The U.S. Department of Health and Human Services tells us that regular physical activity is one of the most important things you can do for your health. That includes women who are pregnant. Starting from that recommendation, we will provide some guidance on the proper amount, the best type, and some necessary precautions and exceptions for exercise and pregnancy.
Why Is It Important to Exercise During Pregnancy?
Most experts, including the American College of Obstetricians and Gynecologists (ACOG), agree that moderate exercise while pregnant is not only safe and desirable, but also has minimal risks and promotes health benefits.
Moderate Exercises While Pregnant
Finding the right exercises for you will help make it more enjoyable. Moderate exercise consists of the following types:
- Walking at a moderate pace provides a total workout which is easy on all the muscles and joints. If you can’t talk while walking, slow down as you are walking too fast.
- Swimming and water workouts are another good choice. They support your weight to help prevent injuries.
- Riding a stationary bike is safer than biking due to the possibility of falls because of balance changes while pregnant.
- Prenatal modified yoga and Pilates classes are available in most areas. The poses are modified to accommodate a pregnant woman’s shifting balance.
Be sure to consult with Florida Women’s Health in Ocala, FL about these exercises to be sure they are safe for you.
What Is the Right Amount of Exercise During Pregnancy?
Try to get 150 minutes of moderate-intensity aerobic exercise each week. Moderate intensity is defined as enough to increase your heart rate and sweat, and you should be able to talk, but you should not be able to sing.
Brisk walking, general gardening tasks like weeding and raking would all be moderate intensity. Divide up the 150 minutes however works for you. 5 days of 30 minutes is ideal or choose less time each day to reach 150 for the week.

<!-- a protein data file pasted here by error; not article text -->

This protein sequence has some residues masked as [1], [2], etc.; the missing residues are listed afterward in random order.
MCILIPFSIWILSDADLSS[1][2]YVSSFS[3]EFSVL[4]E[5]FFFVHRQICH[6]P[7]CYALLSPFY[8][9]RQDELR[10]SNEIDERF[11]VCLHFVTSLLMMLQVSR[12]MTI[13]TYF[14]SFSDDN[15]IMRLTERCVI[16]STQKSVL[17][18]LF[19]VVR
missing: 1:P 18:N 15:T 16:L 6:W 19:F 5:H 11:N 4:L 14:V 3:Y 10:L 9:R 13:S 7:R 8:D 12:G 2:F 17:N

If you didn’t do exercise before, start very slowly and build up.
With a healthy and normal pregnancy, it’s safe to begin or continue with physical activity. There is no increased risk of miscarriage, low birth weight, or early delivery.
Precautions and What to Avoid
Drink plenty of water when exercising. Watch for signs of dehydration like dizziness, a racing heart, and dark urine.
Avoid being overheated. Wear loose fitting clothing while exercising, and avoid exercise outside when it’s hot or humid.
When Is Exercise Not Safe During Pregnancy?
Women with certain conditions or complications should not exercise.
- Certain types of lung and heart disease
- Preeclampsia or high blood pressure developed during pregnancy
- Severe anemia
- Giving birth to multiple babies
- After cerclage, where a stitch closes the opening of the cervix to prevent early birth
- Preterm labor
Never do any activities that can cause an increased risk of injury like contact sports, something that can end in a fall, or scuba diving. Be sure to ask obstetrician Michelle Wood, MD if you have any questions or concerns.
When to Stop Exercising and Call Your Doctor
You should immediately stop exercising if you:
- begin to bleed from the vagina
- feel dizzy or faint
- are short of breath
- have chest pains or a headache
- experience muscle weakness, swelling, or pain in the calf
- have regular contractions
- are gushing fluid from the vagina
Bleeding may not always be a problem, but when it occurs with the other above symptoms, stop exercising. Many women bleed or spot early in pregnancy, like after a PAP test or after a pelvic exam.
Bleeding in later pregnancy can be due to something more serious. Regardless of when it occurs, you should always check in with your obstetrician.
Contact Florida Women’s Health at (352) 369-5999 with questions of concerns about exercise during pregnancy.